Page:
Peppers will instantly be one of the four best athletes in the secondary, so it’s a question of where and how soon he should play. Whether he plays corner, safety, or slot corner, he should be on the field as soon as he arrives on campus. I do want to pump the breaks on him being an instant starter at corner because technique is so important, but he could play over the slot if the coaches want him there. He might also be able to challenge Dennis Norfleet for kick return duties, and both of Michigan’s punt returners (Drew Dileo, Jeremy Gallon) graduated, so that job will be an open competition, too.

Fastest Recruit: CB Jabrill Peppers
This is like a broken record, so I’ll also mention that Drake Harris can leave some people in the dust if he recovers from his hamstring issues.

Strongest Recruit: DT Brady Pallante
Pallante benches 370 lbs. and squats 580 lbs., but his best quality is probably the leverage he’s able to use on the defensive line. Fellow defensive tackle Bryan Mone is significantly larger, but Pallante plays like a guy who’s 30 lbs. heavier.

Best Under-the-Radar Recruit: WR Maurice Ways
This is a really tough choice between Pallante and Ways, but both are pretty modest 3-stars in the 247 Composite rankings. I’m going with Ways because I think he will be the more acclaimed player of the two. He reminds me of Michigan’s 6’3″, 215 lb. receivers of yesteryear. If Michigan has a good quarterback situation down the road, I think Ways could be a 1,000-yard receiver.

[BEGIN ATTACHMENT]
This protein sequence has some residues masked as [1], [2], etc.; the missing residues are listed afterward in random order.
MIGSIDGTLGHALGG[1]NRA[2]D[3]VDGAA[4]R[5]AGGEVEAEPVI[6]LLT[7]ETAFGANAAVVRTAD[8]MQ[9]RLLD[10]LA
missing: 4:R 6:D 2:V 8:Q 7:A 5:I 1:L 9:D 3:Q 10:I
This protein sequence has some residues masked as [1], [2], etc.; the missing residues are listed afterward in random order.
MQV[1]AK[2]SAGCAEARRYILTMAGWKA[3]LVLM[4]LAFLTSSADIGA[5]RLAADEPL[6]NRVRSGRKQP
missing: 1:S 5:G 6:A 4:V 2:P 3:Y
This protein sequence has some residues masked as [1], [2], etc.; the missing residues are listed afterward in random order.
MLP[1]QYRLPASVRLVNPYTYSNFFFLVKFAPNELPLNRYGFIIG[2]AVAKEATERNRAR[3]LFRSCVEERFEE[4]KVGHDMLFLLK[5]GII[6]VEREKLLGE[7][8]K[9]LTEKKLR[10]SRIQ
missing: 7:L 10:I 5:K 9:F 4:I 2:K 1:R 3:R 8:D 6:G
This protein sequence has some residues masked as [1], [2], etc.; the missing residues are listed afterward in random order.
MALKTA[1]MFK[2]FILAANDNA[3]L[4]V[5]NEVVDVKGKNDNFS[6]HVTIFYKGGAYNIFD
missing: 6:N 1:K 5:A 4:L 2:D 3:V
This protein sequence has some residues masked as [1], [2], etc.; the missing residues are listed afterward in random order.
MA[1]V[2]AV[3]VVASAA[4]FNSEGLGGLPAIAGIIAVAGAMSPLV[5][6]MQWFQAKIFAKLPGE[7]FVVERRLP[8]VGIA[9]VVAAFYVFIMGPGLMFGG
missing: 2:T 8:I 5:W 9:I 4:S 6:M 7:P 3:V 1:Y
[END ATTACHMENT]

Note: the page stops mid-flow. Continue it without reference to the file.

Most Overrated Recruit: DT Bryan Mone
Perhaps more so than in other recent years, I think most of these guys are ranked just about right, with Ways and Pallante being the exceptions. I was extremely high on Mone early in his recruitment, and his junior film was very exciting. However, he gained a lot of weight before his senior year, didn’t put up great stats, and then didn’t stand out at the Under Armour All-American Game. I think Mone is probably ranked fairly accurately by the recruiting sites (#111 in the 247 Composite), but Michigan fans expecting instant domination are probably in for a bit of a disappointment.

Most Likely to Redshirt: OT Juwann Bushell-Beatty
Bushell-Beatty is a developmental prospect, and his performance at the Under Armour All-American Game solidified that position for me. He’s not a great natural athlete, and he was out of shape in early January. He needs to redistribute some weight, get stronger, work on his footwork, etc. Provided that Michigan’s line can stay healthy (an iffy proposition considering redshirt sophomore Erik Magnuson is missing the entire spring), Bushell-Beatty will probably be planted firmly on the sideline this season.

Personal Favorite Recruit: WR Maurice Ways
This is a tough choice, too. There are several guys that I could pick, and the obvious choice for most people is probably Peppers. I also like Mone (his family story is inspiring), WR Freddy Canteen (a somewhat under-the-radar route running specialist), and Pallante (the classic underdog). But I was high on Ways from the first time I saw his film, a lot of people disagreed with me, and he seems to have a good attitude when it comes to improving, blocking, etc.

12Feb 2013
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2013 Recruiting Awards

Derrick Green is dressed properly for the occasion

You can go ahead and glance back at my 2009, 2010, 2011, and 2012 recruiting award posts.

Best Overall Recruit: RB Derrick Green